Yaz: Ortiz is better hitter than I was

Updated: July 27, 2014, 4:13 PM ET
ESPN.com news services

Aside from Ted Williams, David Ortiz is the best hitter in Boston Red Sox history, according to Carl Yastrzemski.

A Hall of Famer and one of the most revered players in Red Sox history, Yastrzemski recently told the Boston Globe that he believes Ortiz is a better hitter than he was.

[+] EnlargeDavid Ortiz and Carl Yastrzemski
AP Photo/Steven SenneDespite being Boston's all-time leader in most hitting categories, Carl Yastrzemski, right, believes David Ortiz is the second-best hitter in Red Sox history after Ted Williams.

"I think so, yeah. I would put [Ortiz] ahead of me," Yastrzemski told the Globe. "He had more power than I had."

Ortiz's name has been connected with Yastrzemski's this past week after the Dominican slugger passed the Hall of Famer on Major League Baseball's all-time home run list.

Yastrzemski spent his entire 23-year career in Boston, helping the Red Sox win two American League pennants. An 18-time All-Star and seven-time Gold Glove-winning left fielder, he also won the Triple Crown and was named MVP in 1967.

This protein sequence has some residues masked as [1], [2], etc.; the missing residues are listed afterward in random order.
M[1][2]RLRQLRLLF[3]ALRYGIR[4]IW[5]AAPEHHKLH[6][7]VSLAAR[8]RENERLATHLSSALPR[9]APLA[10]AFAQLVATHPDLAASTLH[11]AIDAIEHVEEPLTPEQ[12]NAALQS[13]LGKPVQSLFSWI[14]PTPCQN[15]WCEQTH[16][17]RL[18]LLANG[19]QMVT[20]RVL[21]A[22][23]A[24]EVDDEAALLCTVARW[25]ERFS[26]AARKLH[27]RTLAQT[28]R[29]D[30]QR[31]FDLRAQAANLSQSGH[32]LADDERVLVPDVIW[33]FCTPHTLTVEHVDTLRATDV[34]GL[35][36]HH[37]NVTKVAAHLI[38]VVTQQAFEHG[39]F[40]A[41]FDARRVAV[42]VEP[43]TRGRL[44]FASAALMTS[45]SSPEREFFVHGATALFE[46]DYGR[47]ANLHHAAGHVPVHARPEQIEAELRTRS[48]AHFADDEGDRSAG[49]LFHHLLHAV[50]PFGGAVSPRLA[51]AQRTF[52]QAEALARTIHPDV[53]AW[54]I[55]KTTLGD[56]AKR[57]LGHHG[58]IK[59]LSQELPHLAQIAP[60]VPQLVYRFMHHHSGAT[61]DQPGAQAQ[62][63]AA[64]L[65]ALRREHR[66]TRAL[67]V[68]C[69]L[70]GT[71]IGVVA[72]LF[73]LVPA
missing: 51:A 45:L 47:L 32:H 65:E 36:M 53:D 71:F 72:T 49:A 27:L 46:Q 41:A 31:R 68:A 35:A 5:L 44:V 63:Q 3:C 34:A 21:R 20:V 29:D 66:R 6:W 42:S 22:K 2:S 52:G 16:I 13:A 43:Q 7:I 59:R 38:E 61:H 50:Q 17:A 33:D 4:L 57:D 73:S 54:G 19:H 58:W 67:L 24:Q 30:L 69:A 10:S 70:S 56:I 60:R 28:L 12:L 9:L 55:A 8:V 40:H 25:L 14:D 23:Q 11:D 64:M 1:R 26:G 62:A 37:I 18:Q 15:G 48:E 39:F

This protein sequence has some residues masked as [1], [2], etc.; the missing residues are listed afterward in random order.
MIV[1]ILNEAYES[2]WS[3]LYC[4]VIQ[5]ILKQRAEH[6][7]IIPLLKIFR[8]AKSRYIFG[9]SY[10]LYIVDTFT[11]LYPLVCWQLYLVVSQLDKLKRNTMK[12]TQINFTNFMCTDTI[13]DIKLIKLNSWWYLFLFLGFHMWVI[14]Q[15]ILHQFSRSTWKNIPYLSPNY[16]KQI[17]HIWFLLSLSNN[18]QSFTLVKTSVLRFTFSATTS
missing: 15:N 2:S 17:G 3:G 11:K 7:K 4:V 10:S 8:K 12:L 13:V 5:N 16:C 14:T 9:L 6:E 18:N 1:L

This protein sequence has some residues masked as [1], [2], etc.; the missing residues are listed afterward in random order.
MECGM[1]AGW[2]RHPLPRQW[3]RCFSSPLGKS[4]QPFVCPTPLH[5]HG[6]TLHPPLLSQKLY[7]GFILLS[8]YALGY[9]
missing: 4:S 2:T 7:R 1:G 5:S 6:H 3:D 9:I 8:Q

But despite being Boston's all-time franchise leader in numerous offensive categories, including hits (3,419), runs and RBIs, Yastrzemski put himself behind Ortiz when ranking the best Red Sox hitters.

"I would say as a hitter, I would say he's next to Ted [Williams]," Yastrzemski told the Globe.

Ortiz was deferential when told about Yastrzemski's comment Sunday.

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"Yeah, right," he told ESPNBoston.com's Gordon Edes. "I'll tell you one thing: I'm not playing any 23 years."

The 38-year-old Ortiz has 455 career home runs, tied with Adam Dunn for 35th-most in MLB history. The nine-time All-Star homered twice against the Toronto Blue Jays on Monday to pass Yastrzemski for 36th place.

"He's a Hall of Famer in my eyes," Red Sox first baseman Mike Napoli said of Ortiz.

Ortiz's place in history has been the topic of much debate, particularly because he has spent the majority of his career as a designated hitter. But Yastrzemski continued to endorse Ortiz, arguing that being a DH is deceptively difficult.

"DH-ing is very difficult, and he seems to have mastered it," Yastrzemski told the paper. "It's not that easy. When I DH-ed my last year, I hated it.

"To go to the plate and get yourself mentally prepared, it's not easy to do when you're not in the game. You're watching the game, and then all of a sudden it's like, 'Boom,' you've got to go up there. I give him a lot of credit."

The Associated Press contributed to this report.

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